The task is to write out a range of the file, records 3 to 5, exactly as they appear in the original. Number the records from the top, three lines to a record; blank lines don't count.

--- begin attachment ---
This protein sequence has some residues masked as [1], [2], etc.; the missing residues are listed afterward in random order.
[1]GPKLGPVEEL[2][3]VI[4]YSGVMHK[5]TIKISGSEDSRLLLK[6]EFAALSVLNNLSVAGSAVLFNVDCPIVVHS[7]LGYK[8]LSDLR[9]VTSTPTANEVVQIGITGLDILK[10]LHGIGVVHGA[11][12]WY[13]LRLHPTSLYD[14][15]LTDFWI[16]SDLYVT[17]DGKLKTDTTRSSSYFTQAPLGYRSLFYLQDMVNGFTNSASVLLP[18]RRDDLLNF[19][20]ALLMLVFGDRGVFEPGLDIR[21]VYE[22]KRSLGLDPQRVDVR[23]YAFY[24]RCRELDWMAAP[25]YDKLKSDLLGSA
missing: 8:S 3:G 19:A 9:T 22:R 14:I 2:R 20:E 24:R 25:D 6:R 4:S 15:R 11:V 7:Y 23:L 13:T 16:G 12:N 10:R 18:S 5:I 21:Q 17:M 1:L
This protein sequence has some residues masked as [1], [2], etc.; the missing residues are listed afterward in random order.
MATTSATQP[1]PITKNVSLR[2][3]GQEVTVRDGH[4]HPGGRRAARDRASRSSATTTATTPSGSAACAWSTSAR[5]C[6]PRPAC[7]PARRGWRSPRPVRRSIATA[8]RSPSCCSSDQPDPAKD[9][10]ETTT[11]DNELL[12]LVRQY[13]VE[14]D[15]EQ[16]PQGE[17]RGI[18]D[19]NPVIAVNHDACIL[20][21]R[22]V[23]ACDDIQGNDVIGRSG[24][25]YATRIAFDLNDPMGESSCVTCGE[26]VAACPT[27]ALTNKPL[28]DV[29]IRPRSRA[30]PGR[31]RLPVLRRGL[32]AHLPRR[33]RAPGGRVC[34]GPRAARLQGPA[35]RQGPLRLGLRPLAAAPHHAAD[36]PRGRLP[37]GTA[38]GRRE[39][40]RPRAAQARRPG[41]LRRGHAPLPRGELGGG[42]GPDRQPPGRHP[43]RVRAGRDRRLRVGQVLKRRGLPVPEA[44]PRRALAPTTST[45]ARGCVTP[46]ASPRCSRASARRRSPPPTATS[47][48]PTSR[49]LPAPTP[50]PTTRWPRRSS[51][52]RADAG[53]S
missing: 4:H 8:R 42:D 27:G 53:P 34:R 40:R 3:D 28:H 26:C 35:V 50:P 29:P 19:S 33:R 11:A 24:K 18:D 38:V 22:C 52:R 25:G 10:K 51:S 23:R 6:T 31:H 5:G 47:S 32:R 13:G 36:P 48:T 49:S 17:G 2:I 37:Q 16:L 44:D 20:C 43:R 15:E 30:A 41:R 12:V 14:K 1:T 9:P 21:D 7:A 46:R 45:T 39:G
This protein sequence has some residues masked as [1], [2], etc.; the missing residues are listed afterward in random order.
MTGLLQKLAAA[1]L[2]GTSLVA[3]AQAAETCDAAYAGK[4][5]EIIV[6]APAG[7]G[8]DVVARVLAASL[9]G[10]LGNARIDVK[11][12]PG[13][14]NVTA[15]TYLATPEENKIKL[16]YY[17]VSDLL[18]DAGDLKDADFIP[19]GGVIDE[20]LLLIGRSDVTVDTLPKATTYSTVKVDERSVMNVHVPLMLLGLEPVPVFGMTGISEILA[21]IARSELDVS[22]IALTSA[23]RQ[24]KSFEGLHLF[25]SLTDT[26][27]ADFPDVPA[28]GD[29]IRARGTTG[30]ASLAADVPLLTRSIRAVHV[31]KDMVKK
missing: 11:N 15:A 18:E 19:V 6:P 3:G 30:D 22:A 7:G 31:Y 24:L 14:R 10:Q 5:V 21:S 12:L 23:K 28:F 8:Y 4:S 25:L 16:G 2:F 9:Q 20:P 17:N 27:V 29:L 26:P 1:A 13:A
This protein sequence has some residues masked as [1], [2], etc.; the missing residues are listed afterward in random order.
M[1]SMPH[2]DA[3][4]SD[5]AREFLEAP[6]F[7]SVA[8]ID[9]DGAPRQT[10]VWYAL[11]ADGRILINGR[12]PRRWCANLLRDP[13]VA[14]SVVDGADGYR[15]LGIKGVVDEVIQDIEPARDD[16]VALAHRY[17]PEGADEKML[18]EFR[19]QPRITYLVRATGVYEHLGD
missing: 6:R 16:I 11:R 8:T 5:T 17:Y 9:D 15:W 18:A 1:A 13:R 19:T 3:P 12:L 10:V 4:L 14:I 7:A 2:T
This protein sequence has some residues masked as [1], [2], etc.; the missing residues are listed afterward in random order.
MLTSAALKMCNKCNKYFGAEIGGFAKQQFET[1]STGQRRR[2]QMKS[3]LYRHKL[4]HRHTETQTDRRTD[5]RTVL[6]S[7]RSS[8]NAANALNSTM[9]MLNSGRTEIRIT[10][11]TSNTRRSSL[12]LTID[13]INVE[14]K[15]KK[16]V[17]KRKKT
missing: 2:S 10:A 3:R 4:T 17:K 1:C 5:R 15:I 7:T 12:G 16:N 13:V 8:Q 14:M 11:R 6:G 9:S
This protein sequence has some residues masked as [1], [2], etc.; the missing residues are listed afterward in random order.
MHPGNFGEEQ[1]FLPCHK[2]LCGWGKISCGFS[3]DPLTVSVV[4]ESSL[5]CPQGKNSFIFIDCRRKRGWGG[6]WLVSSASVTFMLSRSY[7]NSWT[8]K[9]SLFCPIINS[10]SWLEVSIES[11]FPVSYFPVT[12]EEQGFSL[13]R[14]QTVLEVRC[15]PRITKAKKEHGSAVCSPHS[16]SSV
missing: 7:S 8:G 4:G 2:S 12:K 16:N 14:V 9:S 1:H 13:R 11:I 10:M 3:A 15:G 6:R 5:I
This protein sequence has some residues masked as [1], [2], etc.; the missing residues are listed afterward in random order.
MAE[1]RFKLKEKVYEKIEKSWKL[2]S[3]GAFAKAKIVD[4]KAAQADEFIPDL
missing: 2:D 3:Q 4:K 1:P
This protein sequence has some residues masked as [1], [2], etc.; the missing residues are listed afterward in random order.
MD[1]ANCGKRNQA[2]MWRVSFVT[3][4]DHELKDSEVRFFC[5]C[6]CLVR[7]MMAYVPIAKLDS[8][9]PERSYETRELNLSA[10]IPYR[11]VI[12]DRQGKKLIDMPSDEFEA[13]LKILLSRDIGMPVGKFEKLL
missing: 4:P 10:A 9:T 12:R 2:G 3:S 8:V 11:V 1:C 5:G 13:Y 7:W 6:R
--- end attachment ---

This protein sequence has some residues masked as [1], [2], etc.; the missing residues are listed afterward in random order.
MTGLLQKLAAA[1]L[2]GTSLVA[3]AQAAETCDAAYAGK[4][5]EIIV[6]APAG[7]G[8]DVVARVLAASL[9]G[10]LGNARIDVK[11][12]PG[13][14]NVTA[15]TYLATPEENKIKL[16]YY[17]VSDLL[18]DAGDLKDADFIP[19]GGVIDE[20]LLLIGRSDVTVDTLPKATTYSTVKVDERSVMNVHVPLMLLGLEPVPVFGMTGISEILA[21]IARSELDVS[22]IALTSA[23]RQ[24]KSFEGLHLF[25]SLTDT[26][27]ADFPDVPA[28]GD[29]IRARGTTG[30]ASLAADVPLLTRSIRAVHV[31]KDMVKK
missing: 11:N 15:A 18:E 19:V 6:P 3:G 30:D 22:A 7:G 31:Y 24:L 14:R 10:Q 5:V 21:S 12:L 23:K 28:F 8:Y 4:S 25:L 16:G 2:F 9:Q 20:P 17:N 27:V 29:L 26:P 1:A 13:A
This protein sequence has some residues masked as [1], [2], etc.; the missing residues are listed afterward in random order.
M[1]SMPH[2]DA[3][4]SD[5]AREFLEAP[6]F[7]SVA[8]ID[9]DGAPRQT[10]VWYAL[11]ADGRILINGR[12]PRRWCANLLRDP[13]VA[14]SVVDGADGYR[15]LGIKGVVDEVIQDIEPARDD[16]VALAHRY[17]PEGADEKML[18]EFR[19]QPRITYLVRATGVYEHLGD
missing: 6:R 16:I 11:R 8:T 5:T 17:Y 9:D 15:W 18:A 1:A 13:R 19:T 3:P 12:L 10:V 4:L 14:I 7:A 2:T
This protein sequence has some residues masked as [1], [2], etc.; the missing residues are listed afterward in random order.
MLTSAALKMCNKCNKYFGAEIGGFAKQQFET[1]STGQRRR[2]QMKS[3]LYRHKL[4]HRHTETQTDRRTD[5]RTVL[6]S[7]RSS[8]NAANALNSTM[9]MLNSGRTEIRIT[10][11]TSNTRRSSL[12]LTID[13]INVE[14]K[15]KK[16]V[17]KRKKT
missing: 2:S 10:A 3:R 4:T 17:K 1:C 5:R 15:I 7:T 12:G 16:N 13:V 8:Q 14:M 11:R 6:G 9:S